Introduction: Polygonum convolvulus L. (black bindweed), syn. Fallopia convolvulus (L.) Á. Löve, Polygonaceae family is a plant from the spontaneous flora, spread from the plain zone up to the subalpine zone. The objectives of our researches are the qualitative and quantitative determination of polyphenolic compounds from Polygoni convolvuli herba and the choice of the adequate solvent for obtaining an active pharmacological extract.
Method: The qualitative exam consisted of phytochemical screening and thin layer chromatography. The quantitative determination of the total polyphenols was made through the Folin-Ciocâlteu method.
Results: The flavonoids, the anthocyanins, the tannins and the phenol carboxylic acids (phytochemical screening) were emphasized and the following compounds were identified: rutin, hyperoside, isoquercitroside, quercetin, myricetin, kaempferol and caffeic acid.
Conclusions: In order to establish the technological lab process for obtaining an active pharmacological extract standardized in total polyphenols the adequate solvent is ethanol 50% (v/v).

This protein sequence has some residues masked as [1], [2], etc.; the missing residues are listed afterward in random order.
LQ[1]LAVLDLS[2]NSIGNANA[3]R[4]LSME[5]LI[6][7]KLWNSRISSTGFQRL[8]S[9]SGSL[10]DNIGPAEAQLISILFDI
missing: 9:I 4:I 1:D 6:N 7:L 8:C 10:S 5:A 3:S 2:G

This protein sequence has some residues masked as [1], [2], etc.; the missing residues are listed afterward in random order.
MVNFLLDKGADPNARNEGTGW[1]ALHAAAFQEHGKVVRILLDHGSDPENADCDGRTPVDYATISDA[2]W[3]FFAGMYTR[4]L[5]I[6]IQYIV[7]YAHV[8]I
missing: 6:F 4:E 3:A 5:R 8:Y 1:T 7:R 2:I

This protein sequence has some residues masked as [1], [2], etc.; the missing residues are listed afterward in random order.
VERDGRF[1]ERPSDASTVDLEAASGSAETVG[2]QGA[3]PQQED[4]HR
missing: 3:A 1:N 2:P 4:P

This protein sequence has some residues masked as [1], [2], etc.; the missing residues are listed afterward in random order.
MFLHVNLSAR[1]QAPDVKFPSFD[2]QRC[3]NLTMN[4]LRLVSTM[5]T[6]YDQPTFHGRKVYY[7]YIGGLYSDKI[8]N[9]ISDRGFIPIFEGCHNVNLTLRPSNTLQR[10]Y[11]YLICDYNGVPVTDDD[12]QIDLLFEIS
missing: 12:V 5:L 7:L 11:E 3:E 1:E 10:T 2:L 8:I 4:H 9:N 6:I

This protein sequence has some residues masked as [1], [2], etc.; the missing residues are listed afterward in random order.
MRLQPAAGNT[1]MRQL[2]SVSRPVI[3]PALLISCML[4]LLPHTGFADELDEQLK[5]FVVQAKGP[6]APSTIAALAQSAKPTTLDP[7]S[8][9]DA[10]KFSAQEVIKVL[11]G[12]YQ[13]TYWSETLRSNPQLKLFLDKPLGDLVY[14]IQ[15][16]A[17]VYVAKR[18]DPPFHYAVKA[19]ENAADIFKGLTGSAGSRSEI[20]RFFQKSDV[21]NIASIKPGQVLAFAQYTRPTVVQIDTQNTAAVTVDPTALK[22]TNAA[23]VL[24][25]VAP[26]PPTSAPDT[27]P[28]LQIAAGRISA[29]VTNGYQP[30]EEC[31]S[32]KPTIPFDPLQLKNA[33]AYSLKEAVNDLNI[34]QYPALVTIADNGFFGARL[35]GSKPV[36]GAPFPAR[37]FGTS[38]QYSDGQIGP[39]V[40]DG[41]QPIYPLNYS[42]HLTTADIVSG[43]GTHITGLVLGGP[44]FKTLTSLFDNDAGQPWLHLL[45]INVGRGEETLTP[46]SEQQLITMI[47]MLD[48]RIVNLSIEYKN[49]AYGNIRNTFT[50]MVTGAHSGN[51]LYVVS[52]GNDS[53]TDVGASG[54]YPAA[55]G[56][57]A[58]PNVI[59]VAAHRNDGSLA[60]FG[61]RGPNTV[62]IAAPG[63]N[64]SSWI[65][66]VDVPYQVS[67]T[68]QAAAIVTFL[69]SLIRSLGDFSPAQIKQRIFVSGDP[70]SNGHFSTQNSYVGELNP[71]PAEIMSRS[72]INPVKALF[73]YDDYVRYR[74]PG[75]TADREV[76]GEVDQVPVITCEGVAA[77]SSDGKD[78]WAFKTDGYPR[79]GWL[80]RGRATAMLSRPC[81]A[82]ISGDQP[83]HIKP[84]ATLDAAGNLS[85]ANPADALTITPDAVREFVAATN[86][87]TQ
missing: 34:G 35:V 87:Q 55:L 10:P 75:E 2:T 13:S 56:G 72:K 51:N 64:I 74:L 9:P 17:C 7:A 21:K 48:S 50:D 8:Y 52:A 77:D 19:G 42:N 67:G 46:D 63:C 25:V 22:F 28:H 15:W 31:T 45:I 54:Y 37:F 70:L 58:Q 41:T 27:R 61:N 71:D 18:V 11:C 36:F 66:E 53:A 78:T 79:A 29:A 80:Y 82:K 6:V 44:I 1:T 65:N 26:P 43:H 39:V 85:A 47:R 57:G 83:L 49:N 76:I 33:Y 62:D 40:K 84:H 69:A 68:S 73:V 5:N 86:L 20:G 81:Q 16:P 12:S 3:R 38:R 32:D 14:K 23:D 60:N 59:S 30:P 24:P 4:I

Autophagy, a homeostatic process involved in nutrient regeneration and immune responses, may be involved in intracellular killing of M. tuberculosis. Several studies linked variation in autophagy genes with susceptibility to pulmonary tuberculosis, but others did not confirm these findings.
We genotyped single nucleotide polymorphisms (SNPs) in the ATG5 (rs2245214, c.574-12777G>C) and NOD2 (rs2066844, c.2104C>T) genes for 256 pulmonary tuberculosis patients and 330 unrelated healthy controls in Romania. Both SNPs have been reported as relevant for the autophagy process and potentially for susceptibility to active pulmonary tuberculosis.
In our study, the polymorphisms in ATG5 and NOD2 were not associated with tuberculosis. This suggests that the two genetic variants we focused on are not related to the risk for developing active TB in a Romanian population.